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DC Appleseed Center

For Law and Justice

DC Voter Representation Convening

DC Appleseed aims to analyze DC’s crowded primaries and split elections. Our goal is to increase the number of local races resulting in a clear majority and democratic mandate for elected officials while reducing existing racial and economic disparities in voter turnout.

To ensure we examine the most viable options for DC and to begin building broad consensus and buy-in among stakeholders, DC Appleseed is holding a convening to determine the best three to five potential options for DC for further research and analysis.

Note: DC Appleseed is non-partisan and independent. We do not have a position nor do we endorse any currently pending legislations or initiatives related to DC elections.

To Register For The Convening, Click HERE

Keynote Speaker:

Maya Wiley, President and CEO of the Leadership Conference on Civil and Human Rights

Lisa Rice, Make All Votes Count DC  

Professor Brian McCabe, Georgetown University Center for Social Justice 

Charles Wilson, DC Democratic Party  

Lee Drutman, New America Political Reform Program 

Deb Otis, Fair Vote 

Chris Raleigh, The Center for Election Science  

Note: Additional speakers will be confirmed prior to the event. 

  • We invite local and national election advocacy groups, academics, and DC residents of all backgrounds to participate in this event.

  • Prior to the convening, we will ask participants to submit an array of potential "solutions" for consideration.

  • Through a series of panel discussions during the convening, we will narrow many possible solutions to just several.



While DC has always been a heavily Democratic city, the party now routinely receives more than 90% of the votes in the presidential elections. In most DC races, the winner of the Democratic primary is the de facto winner of the general election, but that outcome is decided with only a small number of eligible voters participating (22.4% in the 2022 primaries) and no input from DC’s Republican or independent voters.

One critical exception to primaries being the key vote is DC’s At-Large races. Section 401 of the Home Rule Act (“Charter”) states that no more than two of the four At-Large seats on the Council (excluding the seat held by the Chairperson) may be of the same majority political party. As a result, DC’s elections are split with most of the races decided in the primary, and the race for the one independent seat on the Council that is elected every two years being decided in November.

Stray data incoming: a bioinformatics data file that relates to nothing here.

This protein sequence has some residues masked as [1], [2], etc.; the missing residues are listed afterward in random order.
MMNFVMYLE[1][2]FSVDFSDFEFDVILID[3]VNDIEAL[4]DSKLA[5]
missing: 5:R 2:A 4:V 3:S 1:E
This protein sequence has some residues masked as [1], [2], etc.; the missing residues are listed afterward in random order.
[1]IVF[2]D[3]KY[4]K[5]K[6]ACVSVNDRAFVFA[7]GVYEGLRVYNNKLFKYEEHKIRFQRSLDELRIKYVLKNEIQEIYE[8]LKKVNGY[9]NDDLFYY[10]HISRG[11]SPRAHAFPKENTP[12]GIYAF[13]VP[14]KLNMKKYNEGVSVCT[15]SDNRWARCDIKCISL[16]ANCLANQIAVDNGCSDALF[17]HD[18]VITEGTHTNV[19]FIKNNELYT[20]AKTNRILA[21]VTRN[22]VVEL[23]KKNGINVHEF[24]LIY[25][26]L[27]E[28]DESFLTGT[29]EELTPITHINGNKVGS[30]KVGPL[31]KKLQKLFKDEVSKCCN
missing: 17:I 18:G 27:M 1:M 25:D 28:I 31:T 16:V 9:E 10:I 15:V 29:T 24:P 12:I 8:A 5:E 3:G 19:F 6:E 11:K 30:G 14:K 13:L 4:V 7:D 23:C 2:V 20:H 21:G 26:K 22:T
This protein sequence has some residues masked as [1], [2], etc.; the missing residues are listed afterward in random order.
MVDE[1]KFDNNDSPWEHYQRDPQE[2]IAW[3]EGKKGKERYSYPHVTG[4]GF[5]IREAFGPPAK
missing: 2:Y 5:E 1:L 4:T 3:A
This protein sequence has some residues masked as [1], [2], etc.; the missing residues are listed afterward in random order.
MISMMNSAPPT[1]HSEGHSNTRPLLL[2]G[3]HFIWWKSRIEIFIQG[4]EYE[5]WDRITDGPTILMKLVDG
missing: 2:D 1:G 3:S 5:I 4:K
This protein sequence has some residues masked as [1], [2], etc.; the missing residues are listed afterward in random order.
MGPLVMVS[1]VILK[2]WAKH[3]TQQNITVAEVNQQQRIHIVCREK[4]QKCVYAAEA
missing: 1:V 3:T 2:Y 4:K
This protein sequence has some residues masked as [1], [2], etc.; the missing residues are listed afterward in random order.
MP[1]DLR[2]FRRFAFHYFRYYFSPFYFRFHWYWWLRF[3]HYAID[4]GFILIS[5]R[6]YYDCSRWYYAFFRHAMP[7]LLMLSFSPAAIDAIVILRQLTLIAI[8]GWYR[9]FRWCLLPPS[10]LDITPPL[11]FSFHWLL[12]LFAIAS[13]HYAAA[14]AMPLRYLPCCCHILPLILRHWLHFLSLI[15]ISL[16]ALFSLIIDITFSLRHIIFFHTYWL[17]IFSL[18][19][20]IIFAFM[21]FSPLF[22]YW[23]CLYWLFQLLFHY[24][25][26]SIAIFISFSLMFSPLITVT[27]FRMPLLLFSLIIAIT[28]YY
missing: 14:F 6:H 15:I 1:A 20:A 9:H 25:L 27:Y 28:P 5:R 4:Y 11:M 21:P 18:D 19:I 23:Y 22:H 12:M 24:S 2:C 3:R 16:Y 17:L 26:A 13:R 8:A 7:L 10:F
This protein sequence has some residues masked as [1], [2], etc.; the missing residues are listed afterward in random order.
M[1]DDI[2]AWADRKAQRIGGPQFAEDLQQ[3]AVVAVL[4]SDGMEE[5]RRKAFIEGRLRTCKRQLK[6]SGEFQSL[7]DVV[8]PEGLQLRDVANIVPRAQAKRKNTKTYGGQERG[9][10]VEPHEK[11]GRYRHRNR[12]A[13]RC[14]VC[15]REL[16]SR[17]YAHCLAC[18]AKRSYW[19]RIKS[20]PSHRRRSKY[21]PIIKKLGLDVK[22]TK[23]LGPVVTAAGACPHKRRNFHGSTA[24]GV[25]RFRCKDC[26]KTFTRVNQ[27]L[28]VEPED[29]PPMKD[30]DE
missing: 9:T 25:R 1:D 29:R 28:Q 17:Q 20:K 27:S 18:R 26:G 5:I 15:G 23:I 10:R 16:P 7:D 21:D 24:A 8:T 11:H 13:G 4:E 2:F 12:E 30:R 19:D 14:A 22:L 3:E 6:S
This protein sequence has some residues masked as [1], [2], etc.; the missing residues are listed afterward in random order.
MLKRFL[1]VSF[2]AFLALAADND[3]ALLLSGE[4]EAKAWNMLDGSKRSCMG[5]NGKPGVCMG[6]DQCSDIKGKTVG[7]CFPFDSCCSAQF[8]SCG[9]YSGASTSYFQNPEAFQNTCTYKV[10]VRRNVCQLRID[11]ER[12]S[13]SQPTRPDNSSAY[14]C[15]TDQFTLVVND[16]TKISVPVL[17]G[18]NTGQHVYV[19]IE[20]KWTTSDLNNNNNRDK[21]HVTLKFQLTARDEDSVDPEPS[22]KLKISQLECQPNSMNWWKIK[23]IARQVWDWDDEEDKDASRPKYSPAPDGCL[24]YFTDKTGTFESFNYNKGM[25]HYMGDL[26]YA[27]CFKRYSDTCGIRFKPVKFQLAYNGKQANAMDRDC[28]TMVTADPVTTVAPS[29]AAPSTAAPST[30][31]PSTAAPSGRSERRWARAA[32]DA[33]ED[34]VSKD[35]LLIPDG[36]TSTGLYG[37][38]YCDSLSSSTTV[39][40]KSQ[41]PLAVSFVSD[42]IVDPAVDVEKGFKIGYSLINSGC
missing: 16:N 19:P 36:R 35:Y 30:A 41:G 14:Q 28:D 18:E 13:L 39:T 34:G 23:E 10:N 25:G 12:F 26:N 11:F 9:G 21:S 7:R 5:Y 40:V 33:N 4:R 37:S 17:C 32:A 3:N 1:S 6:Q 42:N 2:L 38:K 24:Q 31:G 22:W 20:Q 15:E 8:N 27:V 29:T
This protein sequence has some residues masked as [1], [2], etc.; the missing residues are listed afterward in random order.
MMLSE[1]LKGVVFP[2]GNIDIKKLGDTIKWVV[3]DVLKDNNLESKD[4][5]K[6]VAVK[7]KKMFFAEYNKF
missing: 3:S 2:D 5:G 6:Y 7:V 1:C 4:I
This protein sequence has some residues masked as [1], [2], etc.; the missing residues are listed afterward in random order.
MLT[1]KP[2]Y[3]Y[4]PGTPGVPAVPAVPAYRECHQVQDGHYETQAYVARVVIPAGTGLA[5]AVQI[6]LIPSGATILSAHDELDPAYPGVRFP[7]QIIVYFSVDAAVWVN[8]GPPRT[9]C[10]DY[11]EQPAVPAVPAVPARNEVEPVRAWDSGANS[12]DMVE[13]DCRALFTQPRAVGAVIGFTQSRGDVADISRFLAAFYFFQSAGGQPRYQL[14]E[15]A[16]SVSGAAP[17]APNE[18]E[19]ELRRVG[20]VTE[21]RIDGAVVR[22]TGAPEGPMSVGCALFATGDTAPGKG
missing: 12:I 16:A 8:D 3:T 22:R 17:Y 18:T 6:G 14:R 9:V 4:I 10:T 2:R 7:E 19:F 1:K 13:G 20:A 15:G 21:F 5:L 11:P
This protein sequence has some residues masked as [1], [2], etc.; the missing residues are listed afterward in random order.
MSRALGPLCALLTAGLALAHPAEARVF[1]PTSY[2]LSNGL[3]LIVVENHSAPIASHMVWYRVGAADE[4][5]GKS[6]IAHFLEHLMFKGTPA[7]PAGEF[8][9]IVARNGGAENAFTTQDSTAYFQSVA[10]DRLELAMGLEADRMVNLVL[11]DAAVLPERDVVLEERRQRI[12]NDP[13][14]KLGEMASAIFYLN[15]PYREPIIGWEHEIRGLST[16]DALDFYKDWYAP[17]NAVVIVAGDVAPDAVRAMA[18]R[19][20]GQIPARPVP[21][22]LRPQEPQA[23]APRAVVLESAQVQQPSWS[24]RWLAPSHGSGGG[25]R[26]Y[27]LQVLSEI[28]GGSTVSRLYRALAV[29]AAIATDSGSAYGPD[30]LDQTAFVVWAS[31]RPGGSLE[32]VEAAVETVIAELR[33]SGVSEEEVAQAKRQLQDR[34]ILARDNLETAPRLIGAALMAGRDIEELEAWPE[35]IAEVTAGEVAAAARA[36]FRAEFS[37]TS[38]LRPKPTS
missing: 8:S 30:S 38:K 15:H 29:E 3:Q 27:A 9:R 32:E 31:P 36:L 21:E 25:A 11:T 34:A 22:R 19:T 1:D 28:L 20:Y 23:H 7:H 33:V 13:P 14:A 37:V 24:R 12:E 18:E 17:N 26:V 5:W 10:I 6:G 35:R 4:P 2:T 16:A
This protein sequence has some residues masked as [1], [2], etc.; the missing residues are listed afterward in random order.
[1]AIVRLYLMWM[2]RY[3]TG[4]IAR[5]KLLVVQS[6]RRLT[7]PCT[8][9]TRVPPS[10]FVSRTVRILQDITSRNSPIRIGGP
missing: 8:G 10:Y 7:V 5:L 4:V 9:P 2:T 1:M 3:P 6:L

An increased number of candidates (due in part to public campaign finance) means local officials often win their elections with a small plurality versus a majority of votes.


In recent years, many jurisdictions considered and implemented electoral reform, examining the rules of their political system and finding ways to ensure those rules support effective, representative government and broad democratic participation. Local electoral rules determine how officials are selected: which candidates and political parties can compete and how voters are allowed to choose between them.

Nearly unlimited options for improving DC’s elections exist. Some potential options include:

  • Instituting rank-choice voting.

  • Holding non-partisan primaries (open primaries), with the top two (or three) finishers advancing to the general election;

  • Holding runoff primary elections between the top two vote-getters if no candidate receives an absolute majority; or

  • Eliminate the limitation in DC’s Home Rule Act on the number of At-Large seats that a political party may hold.


After the convening, DC Appleseed will conduct more detailed research and analysis of the selected reforms. We plan to publicly release a report on potential electoral reforms for DC in 2024.


Thank You to Our Partners

Saturday, September 30

10:00 am-1:00 pm

To View The Live Stream, Click HERE




University of District of Columbia Student Center

Ballroom 113

4200 Connecticut Ave NW


Please note: The UDC Student Center is located at the corner of

Connecticut Ave NW and Van Ness Ave, NW.

(Directions, parking, and public transportation information

is available at


Learn More About DC Appleseed's Voter Representation Project HERE

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